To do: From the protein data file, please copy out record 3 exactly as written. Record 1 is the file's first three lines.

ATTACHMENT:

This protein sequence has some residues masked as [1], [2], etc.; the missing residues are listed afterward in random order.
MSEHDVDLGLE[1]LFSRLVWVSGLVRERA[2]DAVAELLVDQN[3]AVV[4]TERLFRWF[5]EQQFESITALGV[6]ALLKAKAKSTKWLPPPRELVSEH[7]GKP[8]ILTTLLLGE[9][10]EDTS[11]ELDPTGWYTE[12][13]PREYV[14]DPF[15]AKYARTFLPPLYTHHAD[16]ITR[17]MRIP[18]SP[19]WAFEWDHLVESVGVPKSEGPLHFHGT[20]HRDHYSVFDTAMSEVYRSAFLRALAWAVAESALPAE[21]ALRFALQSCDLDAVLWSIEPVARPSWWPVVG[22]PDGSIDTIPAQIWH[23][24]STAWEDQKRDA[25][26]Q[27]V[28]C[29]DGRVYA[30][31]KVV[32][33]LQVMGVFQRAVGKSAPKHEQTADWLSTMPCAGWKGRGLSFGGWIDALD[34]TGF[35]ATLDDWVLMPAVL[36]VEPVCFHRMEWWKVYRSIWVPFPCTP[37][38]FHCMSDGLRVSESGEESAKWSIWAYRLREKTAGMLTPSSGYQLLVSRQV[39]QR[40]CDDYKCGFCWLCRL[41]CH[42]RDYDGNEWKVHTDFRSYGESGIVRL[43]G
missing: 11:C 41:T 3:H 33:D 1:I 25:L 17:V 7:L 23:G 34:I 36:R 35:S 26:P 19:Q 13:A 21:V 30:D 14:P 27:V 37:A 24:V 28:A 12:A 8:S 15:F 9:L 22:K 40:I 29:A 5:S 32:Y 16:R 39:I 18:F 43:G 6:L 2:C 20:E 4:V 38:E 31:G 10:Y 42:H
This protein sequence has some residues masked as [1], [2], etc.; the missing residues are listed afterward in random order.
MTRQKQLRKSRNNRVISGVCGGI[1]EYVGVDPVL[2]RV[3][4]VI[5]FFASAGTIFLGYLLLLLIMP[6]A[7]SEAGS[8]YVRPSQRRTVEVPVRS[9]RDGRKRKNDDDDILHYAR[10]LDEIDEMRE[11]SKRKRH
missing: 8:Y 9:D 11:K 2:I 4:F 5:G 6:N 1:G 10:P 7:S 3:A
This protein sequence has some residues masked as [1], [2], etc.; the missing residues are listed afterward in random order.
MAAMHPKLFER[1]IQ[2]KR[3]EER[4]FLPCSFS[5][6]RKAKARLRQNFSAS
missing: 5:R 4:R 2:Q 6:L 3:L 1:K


This protein sequence has some residues masked as [1], [2], etc.; the missing residues are listed afterward in random order.
MAAMHPKLFER[1]IQ[2]KR[3]EER[4]FLPCSFS[5][6]RKAKARLRQNFSAS
missing: 5:R 4:R 2:Q 6:L 3:L 1:K